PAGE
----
Mario in action at the world championships in Catania, Italy in October 2011. (Photo Courtest/Dayna Canada)

Paralympic fencer reaches for the gold a fourth time

With three other Paralympic games under his belt, 53-year-old fencer Mario Rodriguez has more experience than most competitors.  His story could begin during his tour in Crete as a Staff Sergeant in the United States Air Force.  It could also start with his career as a Russian translator for the military.  But he made an unimaginable decision seventeen years ago that is arguably the most life changing.

He chose to remove his leg.

Growing up in Houston, Rodriguez was always active in sports. After doctors surgically removed his leg, he needed an outlet. “Fencing has everything,” he remarks. “It is a sport, a discipline, and a martial art you can do for life.”

His decision to compete as an athlete in the 2012 Paralympics in London was not easy. He won gold and qualified for the US Wheelchair Fencing Team at the Pan American Championships in Sao Paulo, Brazil last August. “But I have to take my age into consideration,” he says.

His journey began in 1985 when surgeons discovered a malignant mass in his pelvis during surgery to repair the injuries Rodriguez sustained in a motorcycle accident.  The surgeons decided to remove the tumor along with part of his pelvis and femur. Mario started an intensive physical therapy program to strengthen his leg, but after seven years he did not see an improvement. “It should have been a more difficult decision but it is easier to live without it,” Mario admits.

While most people would see a life full of limitations, Rodriguez saw a window of opportunity. “I saw immediately the benefits of exploring rehab and use it to its fullest potential. I decided to spend my time helping recent spinal injury patients.” So he began volunteering at the Texas Institute of Rehabilitation and Research in Houston in 1994.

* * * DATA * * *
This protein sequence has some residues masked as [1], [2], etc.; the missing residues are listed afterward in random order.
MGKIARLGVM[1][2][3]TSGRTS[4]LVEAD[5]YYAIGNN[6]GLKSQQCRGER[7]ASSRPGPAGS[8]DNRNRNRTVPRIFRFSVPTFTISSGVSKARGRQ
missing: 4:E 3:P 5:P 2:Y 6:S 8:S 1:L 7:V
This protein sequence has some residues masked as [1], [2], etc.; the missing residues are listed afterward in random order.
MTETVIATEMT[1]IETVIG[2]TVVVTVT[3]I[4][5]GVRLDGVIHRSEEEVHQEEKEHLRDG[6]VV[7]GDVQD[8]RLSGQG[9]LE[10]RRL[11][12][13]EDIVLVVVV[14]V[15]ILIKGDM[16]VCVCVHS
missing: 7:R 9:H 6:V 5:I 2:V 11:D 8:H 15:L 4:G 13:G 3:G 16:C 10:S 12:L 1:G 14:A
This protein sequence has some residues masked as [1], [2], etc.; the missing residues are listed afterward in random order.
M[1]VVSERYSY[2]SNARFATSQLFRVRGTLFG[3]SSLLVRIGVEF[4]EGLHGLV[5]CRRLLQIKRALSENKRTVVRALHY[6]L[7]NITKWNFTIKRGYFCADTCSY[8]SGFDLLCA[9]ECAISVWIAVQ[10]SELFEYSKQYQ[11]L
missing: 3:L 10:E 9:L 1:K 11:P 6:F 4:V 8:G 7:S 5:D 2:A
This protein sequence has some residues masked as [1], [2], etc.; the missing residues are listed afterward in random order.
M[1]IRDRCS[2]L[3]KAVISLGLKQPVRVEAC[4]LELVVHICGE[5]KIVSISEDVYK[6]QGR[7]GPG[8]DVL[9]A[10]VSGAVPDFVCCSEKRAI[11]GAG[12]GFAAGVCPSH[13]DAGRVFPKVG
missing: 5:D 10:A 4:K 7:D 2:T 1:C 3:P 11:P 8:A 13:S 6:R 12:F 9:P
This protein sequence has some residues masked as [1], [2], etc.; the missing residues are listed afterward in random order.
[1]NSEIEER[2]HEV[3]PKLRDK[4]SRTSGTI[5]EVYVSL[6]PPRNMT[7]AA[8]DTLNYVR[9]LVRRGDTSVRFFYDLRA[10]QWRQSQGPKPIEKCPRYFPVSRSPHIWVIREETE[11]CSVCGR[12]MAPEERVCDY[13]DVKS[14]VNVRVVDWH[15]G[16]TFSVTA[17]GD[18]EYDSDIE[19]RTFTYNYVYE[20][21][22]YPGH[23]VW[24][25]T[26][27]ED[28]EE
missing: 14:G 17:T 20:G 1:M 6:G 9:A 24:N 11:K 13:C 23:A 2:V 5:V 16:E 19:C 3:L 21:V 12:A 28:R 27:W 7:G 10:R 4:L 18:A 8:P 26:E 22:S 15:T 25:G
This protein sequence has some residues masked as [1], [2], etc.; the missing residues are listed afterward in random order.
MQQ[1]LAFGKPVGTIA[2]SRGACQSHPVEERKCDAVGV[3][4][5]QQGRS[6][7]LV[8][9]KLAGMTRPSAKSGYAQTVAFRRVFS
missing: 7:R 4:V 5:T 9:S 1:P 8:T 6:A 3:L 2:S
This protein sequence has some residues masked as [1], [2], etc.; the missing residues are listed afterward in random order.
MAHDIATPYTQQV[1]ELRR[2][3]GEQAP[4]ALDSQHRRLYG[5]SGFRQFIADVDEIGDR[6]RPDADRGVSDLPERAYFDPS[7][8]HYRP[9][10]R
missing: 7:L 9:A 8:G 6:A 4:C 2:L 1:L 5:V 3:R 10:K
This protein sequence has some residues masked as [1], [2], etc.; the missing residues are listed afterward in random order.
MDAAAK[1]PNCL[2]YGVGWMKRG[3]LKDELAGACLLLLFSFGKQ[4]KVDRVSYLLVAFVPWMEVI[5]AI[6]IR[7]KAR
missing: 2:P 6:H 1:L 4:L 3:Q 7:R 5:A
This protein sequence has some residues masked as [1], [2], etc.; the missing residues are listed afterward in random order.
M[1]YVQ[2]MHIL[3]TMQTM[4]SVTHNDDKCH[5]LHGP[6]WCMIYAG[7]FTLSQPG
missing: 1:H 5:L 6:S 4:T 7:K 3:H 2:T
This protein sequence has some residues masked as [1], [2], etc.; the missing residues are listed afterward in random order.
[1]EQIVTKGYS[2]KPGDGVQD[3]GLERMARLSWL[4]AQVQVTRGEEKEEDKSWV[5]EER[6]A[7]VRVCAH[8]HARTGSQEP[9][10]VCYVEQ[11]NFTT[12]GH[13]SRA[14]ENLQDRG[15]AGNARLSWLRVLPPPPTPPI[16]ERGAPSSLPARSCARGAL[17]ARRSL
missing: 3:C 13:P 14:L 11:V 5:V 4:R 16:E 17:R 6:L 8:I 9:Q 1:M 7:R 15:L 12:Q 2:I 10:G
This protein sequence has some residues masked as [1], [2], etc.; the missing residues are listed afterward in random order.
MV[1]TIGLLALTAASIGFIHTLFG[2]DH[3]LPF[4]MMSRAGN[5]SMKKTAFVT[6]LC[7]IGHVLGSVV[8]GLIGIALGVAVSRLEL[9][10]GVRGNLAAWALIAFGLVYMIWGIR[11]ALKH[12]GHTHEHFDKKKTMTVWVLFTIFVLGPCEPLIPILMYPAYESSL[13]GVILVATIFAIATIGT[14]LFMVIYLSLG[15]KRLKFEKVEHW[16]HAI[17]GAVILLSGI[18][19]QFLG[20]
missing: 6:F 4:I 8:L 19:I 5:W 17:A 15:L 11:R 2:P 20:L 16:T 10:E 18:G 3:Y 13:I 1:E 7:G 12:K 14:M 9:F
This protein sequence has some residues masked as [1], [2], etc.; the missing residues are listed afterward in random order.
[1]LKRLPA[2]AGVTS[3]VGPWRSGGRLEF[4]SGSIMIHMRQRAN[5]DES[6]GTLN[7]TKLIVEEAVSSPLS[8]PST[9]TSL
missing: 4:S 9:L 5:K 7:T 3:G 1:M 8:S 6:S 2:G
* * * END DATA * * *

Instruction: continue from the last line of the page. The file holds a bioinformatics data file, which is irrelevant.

Since then, he has coerced patients out of bed to enjoy the outdoors.  “I just want to get people to explore rehab and fitness to improve their quality of life. At the end of the day all you have is your attitude,” says Rodriguez, stressing that it helps physically and emotionally.

One day after volunteering, Mario found his newest calling. “I stumbled upon a magazine. I saw the athlete in a fencing uniform and I immediately peeked inside.”  He was so intrigued he found a fencing program in Atlanta and began training right away.   A year later he fought his way to claim the 1995 Exhibition National Champion title, and a year after that he took part in the Paralympics.

Paralympic fencer reaches for the gold a fourth time photo e1338828464264 news NBC Latino News

Mario Rodriguez (left) and Ryan Estep (right) both won gold medals at the Pan American Championships in Sao Paulo, Brazil. Mario competed foil and Ryan épée. Photo taken by London 2012 team leader, Ginny Boydston in Jackson, Mississippi. (Photo Courtesy/Ginny Boydston)

Although he has not won any medals in the past three Paralympics, he is not discouraged. “No individual could do this alone. It takes a community to make an athlete. It also takes building blocks of failures to reach success. Winners don‘t just appear,” says Rodriguez about his life philosophy that his father taught him while growing up.

“Ever since I was little – whether I was playing tennis or when I was able bodied and teaching children how to swim – my father was involved,” says Rodriguez.  He explains his father, a semi-professional tennis star, always shared his knowledge, expertise, and enjoyment of sports with others. A legacy he hopes to continue.

His friends and family motivate him to excel. His able-bodied girlfriend, Dayna Canada, stands beside him and trains with him. “We work together,” she says. She won the gold medal in the 2005 Women’s Veterans National Championship and has faced the stress of entering a competition. “I understand what he is going through. The whole psychology of going into it is understandable.”

After 17 years of hard work and countless grueling hours in training, there is one true reason why Rodriguez competes in the Paralympics.

“I feel selfish fighting for the gold, but all I want to do is inspire people,” he says. “If this helps motivate my community then I like doing it.”

To see Mario in his element, watch this video:


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